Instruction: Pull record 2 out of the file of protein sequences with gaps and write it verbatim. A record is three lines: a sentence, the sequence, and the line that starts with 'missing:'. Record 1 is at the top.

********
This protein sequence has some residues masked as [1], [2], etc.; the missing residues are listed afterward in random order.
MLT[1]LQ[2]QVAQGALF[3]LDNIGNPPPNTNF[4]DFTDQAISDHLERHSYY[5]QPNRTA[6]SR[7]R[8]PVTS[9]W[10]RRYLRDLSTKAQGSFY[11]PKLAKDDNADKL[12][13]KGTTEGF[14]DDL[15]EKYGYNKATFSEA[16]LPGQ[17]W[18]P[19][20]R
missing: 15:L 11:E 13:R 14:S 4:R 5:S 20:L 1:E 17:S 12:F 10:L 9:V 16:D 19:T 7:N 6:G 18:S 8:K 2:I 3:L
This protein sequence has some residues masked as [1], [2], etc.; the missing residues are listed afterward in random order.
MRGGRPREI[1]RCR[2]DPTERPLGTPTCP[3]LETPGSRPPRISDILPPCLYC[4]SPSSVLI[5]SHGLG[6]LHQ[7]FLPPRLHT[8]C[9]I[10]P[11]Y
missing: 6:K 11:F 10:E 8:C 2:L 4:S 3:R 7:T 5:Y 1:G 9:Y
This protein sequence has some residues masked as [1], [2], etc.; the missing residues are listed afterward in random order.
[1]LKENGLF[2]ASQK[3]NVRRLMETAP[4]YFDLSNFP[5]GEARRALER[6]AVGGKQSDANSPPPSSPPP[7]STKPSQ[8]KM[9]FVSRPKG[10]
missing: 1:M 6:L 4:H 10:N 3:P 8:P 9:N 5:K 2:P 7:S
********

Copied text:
This protein sequence has some residues masked as [1], [2], etc.; the missing residues are listed afterward in random order.
MRGGRPREI[1]RCR[2]DPTERPLGTPTCP[3]LETPGSRPPRISDILPPCLYC[4]SPSSVLI[5]SHGLG[6]LHQ[7]FLPPRLHT[8]C[9]I[10]P[11]Y
missing: 6:K 11:F 10:E 8:C 2:L 4:S 3:R 7:T 5:Y 1:G 9:Y